The lifting, positioning, and setting of very large decks on floating structures in a dynamic positioning (DP) mode is a sophisticated operation. It involves detailed study of interactive first and second order effects. It also requires careful preparation, skill, and experience in operation of cranes, ballast, and DP systems during execution.
The second load transfer operation of the upper deck with a lift weight of 8,790 tons was the largest deck to be set offshore onto a floating structure. The HLV completed the remaining minor lifts and remained at the DDCV for three weeks to support hook-up.
The ExxonMobil Hoover Diana development in the Gulf of Mexico proved to be more than just a landmark installation.
The installation of flowlines, particularly on large fields in deep or ultra deepwater handling large-diameter pipe in DP mode, is an area for which the upgraded HLV with its J-lay system and improved DP system was specifically designed. It has operated as a DP semisubmersible crane vessel during most of the 1990s. The HLV J-lay system involves several complex sub-systems designed to safely perform the following operations in sequence, on each quad-joint:
- Transfer from quad-joint rack for holiday detection
- Bevel and forward transfer to the elevator system
- Upend to vertical and elevate to the upper tower
- Insert the line-up tool into the quad-joint
- Lower and align the quad-joint with the preceding (welded) quad-joint
- Weld and visually inspect quad-joint to the preceding joint
- Clamp and lower the welded quad-joint
- Perform non-destructive testing and coat the welded "field joint."
Normally, these activities determine the so-called "cycle time" of the pipelay production process and, consequently, the productivity. This is clearly the case, assuming that all other steps – transfer, upending, rotation, and lowering, etc. – are done in non-critical time on each subsequent quad-joint.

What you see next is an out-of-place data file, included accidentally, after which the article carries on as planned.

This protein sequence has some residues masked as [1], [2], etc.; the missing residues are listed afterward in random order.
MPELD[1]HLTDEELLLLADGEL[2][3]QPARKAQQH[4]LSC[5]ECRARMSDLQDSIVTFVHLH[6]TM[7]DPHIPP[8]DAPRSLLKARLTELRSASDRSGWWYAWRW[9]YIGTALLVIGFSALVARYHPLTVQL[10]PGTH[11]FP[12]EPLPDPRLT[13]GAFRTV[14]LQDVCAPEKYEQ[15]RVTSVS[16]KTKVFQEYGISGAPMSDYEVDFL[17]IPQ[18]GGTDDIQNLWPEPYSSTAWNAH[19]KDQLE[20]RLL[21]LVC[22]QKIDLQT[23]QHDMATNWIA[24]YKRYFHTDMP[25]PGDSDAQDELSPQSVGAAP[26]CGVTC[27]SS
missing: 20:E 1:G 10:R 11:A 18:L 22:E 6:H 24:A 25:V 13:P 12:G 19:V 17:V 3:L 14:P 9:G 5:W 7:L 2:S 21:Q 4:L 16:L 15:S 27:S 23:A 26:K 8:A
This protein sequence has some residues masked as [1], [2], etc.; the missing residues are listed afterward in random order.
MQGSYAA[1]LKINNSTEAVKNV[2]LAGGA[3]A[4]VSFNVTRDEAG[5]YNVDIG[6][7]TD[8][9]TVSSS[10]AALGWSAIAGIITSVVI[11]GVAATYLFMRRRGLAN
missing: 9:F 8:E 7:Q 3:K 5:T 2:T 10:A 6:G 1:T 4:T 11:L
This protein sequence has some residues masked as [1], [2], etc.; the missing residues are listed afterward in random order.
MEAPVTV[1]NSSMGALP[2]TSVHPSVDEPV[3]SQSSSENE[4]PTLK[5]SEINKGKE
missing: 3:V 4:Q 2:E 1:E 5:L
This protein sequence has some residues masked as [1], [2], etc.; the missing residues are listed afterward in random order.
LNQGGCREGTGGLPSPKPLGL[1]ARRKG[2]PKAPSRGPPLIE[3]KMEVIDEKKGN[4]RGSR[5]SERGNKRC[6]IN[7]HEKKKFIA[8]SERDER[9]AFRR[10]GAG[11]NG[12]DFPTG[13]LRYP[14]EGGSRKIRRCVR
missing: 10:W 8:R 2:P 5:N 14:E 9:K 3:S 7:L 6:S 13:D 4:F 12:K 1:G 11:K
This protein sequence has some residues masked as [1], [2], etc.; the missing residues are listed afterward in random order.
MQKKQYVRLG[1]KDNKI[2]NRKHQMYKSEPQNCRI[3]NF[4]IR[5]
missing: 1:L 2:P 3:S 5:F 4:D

All pipe-handling activities, plus the welding and non-destructive testing, are performed in either an automatic or semi-automatic manner. In addition, the quad-joint, when welded into the pipeline string, becomes extremely heavy.
The HLV J-lay system is an impressive "heavy industrial marine factory" in which quad-joint handling is automatic, with no involvement of the main cranes other than loading of the quad-joints in their containers onto the vessel.
While the J-lay activities on the HLV are sophisticated, there is an added level of expertise associated with monitoring of the so- called "touchdown" point of the pipe as it is laid on the seabed. The ultra-deepwater ROVs are employed when the touchdown point of the pipe is several hundreds of meters from the vessel.
During the installation of SCRs, the HLV is at its most valuable when in pipelay mode. The main cranes safely transfer the SCR to the floating facility. For this activity, all the core competencies of the HLV are used: cranes, pipelay, DP, and underwater intervention. These are the most challenging in offshore deepwater because the two floating units are close to one another and because the SCRs are among the most delicate components of the complete facility.
The completion of the installation established the following:
- The highest standards of safety are achievable. During the offshore operations, within the HLV scope of work, 792,024 offshore work-hours were expended with zero lost time incidents or recordable injuries
- A major construction vessel with HLV station-keeping capability can operate year-round in the GoM with minimal weather downtime
- A powerful and reliable dynamic-positioning system is mandatory for high accuracy operations in areas where loop and eddy currents prevail
- The ability of a lift or pipelaying vessel to work with minimal cargo barges offshore will dramatically reduce weather downtime.